Part of the new way of doing business with large law firms is understanding where spending decisions come from on issues such as bar association membership, sponsorship, and program underwriting.
“You have to really pay attention to the people who are paying the bills—the managers,” says Jane Leslie Dalton, a past Philadelphia Bar Association chancellor, who is also of counsel at the large firm Duane Morris in Philadelphia.
And many of those firm managers and administrators are not writing blank checks, Dalton and others say.
“We’ve had to work more with administrators at law firms about the benefits of bar membership in the last few years,” says Karen Korr, communications director at the San Diego County (Calif.) Bar Association.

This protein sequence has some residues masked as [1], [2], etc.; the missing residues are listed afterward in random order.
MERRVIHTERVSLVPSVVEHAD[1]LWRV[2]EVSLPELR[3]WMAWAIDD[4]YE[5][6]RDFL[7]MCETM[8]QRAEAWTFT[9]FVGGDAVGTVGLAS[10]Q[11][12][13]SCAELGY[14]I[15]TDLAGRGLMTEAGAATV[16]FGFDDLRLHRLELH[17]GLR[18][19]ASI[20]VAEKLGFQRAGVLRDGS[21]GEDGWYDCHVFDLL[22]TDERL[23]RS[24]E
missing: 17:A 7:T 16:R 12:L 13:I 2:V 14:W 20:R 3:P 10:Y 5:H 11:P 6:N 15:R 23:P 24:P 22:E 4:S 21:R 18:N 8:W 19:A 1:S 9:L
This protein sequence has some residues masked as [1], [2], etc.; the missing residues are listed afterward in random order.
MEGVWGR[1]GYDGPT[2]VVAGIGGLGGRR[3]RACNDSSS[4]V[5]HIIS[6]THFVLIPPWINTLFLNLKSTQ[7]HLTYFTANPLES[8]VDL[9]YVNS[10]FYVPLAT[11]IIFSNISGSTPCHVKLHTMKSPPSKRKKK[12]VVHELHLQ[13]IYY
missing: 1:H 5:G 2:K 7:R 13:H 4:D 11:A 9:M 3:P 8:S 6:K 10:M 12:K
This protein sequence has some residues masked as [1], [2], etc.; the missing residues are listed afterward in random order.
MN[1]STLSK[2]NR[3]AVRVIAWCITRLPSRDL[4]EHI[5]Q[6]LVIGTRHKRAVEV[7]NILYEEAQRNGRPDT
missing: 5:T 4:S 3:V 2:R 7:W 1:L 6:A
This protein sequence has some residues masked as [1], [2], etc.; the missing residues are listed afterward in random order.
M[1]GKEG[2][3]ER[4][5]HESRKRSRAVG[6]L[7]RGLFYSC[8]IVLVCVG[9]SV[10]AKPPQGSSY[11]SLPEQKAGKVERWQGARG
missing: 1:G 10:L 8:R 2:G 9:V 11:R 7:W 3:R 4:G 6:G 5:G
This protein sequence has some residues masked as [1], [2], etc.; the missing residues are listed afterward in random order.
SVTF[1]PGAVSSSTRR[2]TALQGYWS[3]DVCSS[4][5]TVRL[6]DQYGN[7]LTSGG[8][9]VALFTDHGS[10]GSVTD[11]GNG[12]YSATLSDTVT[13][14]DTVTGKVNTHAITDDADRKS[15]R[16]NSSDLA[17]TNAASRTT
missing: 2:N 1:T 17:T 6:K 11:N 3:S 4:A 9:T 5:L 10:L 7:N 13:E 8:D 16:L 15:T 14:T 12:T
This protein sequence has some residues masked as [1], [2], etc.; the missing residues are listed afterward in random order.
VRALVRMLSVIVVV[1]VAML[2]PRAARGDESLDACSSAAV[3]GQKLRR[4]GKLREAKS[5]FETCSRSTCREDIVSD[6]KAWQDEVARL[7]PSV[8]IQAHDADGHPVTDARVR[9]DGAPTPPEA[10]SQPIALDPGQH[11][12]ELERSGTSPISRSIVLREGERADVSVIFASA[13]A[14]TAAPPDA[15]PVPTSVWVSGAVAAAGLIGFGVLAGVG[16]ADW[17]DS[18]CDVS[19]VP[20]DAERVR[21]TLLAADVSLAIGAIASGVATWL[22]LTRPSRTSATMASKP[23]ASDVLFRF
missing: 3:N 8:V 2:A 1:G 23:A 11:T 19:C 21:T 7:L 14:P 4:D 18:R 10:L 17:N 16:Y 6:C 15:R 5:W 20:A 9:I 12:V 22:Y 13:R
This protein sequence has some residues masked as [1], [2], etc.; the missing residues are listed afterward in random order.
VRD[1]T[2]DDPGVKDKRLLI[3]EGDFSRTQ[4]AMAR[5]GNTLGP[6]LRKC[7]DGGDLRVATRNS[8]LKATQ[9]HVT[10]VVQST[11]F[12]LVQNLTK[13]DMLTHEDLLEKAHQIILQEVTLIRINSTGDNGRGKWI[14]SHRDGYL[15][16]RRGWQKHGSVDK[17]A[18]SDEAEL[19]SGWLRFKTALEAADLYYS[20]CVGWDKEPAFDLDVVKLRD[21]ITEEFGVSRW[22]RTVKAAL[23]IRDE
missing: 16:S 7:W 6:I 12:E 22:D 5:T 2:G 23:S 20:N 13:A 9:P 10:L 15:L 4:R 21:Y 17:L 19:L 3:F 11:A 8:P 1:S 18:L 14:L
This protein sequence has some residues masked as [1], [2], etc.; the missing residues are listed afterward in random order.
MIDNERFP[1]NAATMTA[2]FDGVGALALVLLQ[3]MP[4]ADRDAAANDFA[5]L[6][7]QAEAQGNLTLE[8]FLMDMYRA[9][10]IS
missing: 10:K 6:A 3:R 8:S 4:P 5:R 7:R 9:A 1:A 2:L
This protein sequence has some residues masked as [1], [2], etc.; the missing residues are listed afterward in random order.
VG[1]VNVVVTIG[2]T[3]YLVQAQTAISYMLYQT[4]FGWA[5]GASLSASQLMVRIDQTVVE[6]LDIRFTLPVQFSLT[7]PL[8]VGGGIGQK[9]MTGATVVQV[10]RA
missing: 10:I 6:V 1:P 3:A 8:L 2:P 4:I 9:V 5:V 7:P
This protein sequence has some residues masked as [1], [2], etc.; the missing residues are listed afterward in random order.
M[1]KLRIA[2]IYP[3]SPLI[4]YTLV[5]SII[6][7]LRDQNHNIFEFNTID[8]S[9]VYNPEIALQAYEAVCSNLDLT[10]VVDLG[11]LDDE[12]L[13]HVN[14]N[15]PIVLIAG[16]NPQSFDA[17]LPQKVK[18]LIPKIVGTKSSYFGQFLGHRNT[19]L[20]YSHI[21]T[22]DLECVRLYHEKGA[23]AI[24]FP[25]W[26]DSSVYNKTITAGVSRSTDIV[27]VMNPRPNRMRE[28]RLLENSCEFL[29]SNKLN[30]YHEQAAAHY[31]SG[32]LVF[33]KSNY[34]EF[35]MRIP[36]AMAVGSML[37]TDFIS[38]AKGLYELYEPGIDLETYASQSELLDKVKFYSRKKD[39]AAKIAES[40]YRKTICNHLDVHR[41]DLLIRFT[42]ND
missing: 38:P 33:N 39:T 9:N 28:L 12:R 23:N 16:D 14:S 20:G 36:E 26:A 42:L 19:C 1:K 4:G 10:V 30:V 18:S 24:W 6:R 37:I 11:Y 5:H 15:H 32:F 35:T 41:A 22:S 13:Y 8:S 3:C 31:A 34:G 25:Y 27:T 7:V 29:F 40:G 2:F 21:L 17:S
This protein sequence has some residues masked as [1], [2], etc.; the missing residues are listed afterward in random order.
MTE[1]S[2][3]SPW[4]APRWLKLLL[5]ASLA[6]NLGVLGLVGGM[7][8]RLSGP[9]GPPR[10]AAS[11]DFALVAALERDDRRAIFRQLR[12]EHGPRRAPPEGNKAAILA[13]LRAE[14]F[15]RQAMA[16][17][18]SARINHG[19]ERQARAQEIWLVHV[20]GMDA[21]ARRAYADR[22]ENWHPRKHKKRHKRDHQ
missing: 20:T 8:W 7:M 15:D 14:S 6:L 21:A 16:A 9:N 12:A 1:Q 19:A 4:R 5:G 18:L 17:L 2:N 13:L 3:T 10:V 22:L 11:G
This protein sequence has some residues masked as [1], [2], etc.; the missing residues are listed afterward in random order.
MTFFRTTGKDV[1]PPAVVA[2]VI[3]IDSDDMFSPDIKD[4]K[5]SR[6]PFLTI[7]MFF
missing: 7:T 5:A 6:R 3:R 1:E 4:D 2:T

Working to bolster big-firm participation—both in dollars and individual member involvement—also requires more coordination among membership, marketing, and programming staff members at metro bar associations.
For example, a program launched two years ago at the Monroe County (N.Y.) Bar Association to provide two CLE credits to members for early membership renewal required “a lot of work between departments,” says the bar’s membership and communications manager, Liz Novak.